When it comes to choosing materials for your kitchen doors and panels, don’t risk cheaper, less well-known brands. Choosing the major brands is vital.
Why? There are many cheap, imported materials that do not meet Australian standards and are not designed for Australian conditions.
Cheap imported Vinyl and 2 Pack kitchens might appear beautiful when first installed, but they very quickly fail the true test of wear and tear in a normal family environment.
Kitchens are the heart of the home, and often bear the brunt of children growing up, entertaining family and friends and the 1001 other scenarios of family life.
How many homes are like showrooms? Not many – 99% of kitchens are well worn, well worked and tried and tested on a daily basis.
At Rosemount we only deal with the big main Australian companies.
Those that have a consistency of product and colour. Those that not only produce quality materials, but are also on the cutting edge of research to produce new materials and new ‘current’ colours.
Companies like, Polytec, Laminex, Albedoor and Tesrol.
Which materials last longest?
There is so much opinion and confusion over which materials will last the longest. Which material will take the knocks and bumps of daily family life? In 5‐10 years, which finish will look the best?
Firstly … if you want a door with a profile, you can’t use Colour board doors (most commonly described over the years as laminate).
For a door with a profile in the face you should consider 2 Pack (painted), Thermo‐laminated (vinyl), or timber.
However, if you’d like a plain-faced door then the world is your oyster – all material options are open to you.
Here’s a quick summary of the most common door materials used.
Colour Board (commonly referred to as laminate or laminex)
This is the most commonly used material on kitchen doors.
It’s a style that used to commonly be regarded as the “cheap option”, but remarkable advances in the product have blown that perception out of the water.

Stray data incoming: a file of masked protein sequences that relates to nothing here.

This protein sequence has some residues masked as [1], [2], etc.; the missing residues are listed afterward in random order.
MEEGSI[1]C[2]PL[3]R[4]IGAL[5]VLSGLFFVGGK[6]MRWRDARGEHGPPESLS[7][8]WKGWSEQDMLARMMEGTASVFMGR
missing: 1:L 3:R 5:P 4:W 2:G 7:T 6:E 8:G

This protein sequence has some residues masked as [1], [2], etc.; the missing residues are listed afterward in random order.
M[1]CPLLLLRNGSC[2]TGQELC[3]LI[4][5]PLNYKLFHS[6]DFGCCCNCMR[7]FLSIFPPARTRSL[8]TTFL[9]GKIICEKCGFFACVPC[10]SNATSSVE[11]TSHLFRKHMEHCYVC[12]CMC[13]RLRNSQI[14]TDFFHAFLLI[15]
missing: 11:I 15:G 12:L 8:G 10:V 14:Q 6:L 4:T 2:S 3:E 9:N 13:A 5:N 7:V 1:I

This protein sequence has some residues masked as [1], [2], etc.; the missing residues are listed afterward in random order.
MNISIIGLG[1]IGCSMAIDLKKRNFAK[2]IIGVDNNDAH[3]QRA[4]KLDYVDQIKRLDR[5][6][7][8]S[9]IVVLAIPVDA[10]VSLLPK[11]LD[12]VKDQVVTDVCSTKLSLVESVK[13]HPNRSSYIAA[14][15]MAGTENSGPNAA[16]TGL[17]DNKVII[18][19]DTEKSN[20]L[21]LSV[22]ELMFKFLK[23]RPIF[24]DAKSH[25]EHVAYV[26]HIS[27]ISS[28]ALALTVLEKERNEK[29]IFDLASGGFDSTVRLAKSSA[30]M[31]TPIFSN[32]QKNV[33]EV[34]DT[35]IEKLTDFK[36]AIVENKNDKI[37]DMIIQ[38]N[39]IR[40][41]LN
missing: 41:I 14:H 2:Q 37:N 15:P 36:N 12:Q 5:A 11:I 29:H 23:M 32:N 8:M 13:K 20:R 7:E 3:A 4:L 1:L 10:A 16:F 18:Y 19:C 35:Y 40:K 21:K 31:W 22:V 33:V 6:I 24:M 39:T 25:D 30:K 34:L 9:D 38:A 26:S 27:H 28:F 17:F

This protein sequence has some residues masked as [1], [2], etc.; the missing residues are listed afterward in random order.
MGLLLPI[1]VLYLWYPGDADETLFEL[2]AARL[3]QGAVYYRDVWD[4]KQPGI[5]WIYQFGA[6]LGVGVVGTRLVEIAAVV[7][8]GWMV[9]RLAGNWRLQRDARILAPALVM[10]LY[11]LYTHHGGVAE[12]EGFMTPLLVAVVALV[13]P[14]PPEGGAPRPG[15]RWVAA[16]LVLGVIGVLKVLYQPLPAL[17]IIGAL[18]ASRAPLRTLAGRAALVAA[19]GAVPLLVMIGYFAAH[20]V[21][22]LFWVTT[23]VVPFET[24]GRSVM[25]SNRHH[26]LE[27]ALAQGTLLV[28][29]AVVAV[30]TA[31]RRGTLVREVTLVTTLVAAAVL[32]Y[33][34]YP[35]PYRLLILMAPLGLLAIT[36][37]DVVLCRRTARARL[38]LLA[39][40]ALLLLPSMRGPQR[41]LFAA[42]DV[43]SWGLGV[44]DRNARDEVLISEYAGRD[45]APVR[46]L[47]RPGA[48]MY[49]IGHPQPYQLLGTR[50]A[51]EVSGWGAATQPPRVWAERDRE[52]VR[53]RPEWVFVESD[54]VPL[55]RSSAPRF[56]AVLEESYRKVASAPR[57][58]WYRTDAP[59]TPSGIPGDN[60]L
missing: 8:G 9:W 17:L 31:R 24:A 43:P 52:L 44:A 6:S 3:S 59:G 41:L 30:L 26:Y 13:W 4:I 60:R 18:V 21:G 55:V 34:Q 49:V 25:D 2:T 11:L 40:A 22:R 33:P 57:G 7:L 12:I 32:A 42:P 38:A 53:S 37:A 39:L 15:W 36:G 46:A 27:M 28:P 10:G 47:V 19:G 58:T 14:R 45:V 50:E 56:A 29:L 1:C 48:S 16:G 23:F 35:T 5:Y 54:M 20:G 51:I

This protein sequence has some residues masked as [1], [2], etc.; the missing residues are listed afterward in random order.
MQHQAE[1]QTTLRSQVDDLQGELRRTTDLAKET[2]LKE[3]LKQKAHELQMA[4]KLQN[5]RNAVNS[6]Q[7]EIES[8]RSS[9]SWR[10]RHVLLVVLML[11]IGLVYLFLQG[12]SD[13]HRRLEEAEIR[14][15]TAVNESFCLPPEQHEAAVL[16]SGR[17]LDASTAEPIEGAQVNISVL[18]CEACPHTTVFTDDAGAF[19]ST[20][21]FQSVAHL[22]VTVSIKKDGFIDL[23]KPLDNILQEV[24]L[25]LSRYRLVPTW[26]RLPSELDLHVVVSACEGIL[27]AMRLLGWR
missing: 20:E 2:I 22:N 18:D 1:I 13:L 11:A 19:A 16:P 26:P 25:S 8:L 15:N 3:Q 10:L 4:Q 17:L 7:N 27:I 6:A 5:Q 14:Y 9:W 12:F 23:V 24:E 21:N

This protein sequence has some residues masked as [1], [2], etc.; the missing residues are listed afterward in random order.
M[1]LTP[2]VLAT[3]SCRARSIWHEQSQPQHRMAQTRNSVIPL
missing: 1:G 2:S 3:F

The colours and finishes of this material are as varied and popular as the looks they create. Not to mention the exceptionally strong durability.
Whether it’s a matt, silk or sheen finish, these doors create a sleek, modern or even contemporary design concept that more than matches the look you would get with any other finish.
And from neutral colours through to European-style timber grains, you’ll find the right colour palette to match any ideas you have.
It’s very affordable and often allows you to spend more on the functionality of your kitchen.
This door style is mostly a 16mm thick door with a matching 1mm abs edge – an edge that makes it an exceptionally durable door style.
- Large range of colours and finishes
- Ease of cleaning
Many companies are trying to bring “new brands” into the market, but they lack testing, manufacturing and retail support.
High Gloss Board
Once the exclusive domain of 2 Pack, this modern, clean, upmarket look is now available in a High Gloss Board.
Generally, the material is thicker than Colour board. High Gloss Board doors are usually 18mm thick, the same as 2 Pack, and have a matching 1mm abs edge.
Some materials in this range also have the option of the abs edge being applied with a “laser edge bander”.
That retains the benefit of the edge itself, but dramatically reduces its visibility. It is simply an amazingly clean look, and we recommend using Createc by Polytec for this style.
High Gloss Board is fast becoming the most popular door style on the market.
It provides a sophisticated look – and ensures all your friends know you have a new, stunning-looking kitchen. If you love that glossy, modern, clean look, but are mindful of your overall spending, then this door is for you.
ULTRAglaze by Polytec is another option to achieve this modern, high gloss look. It’s an acrylic high gloss that has sleek seamless lines and provides the depth of a mirror finish.
Once again, it allows you to spend more money ensuring your kitchen operates as functionally as possibly.
- Durability – one of the most durable door material available.
- Affordability – slightly dearer than Colour board doors, but considerably cheaper than 2 Pack.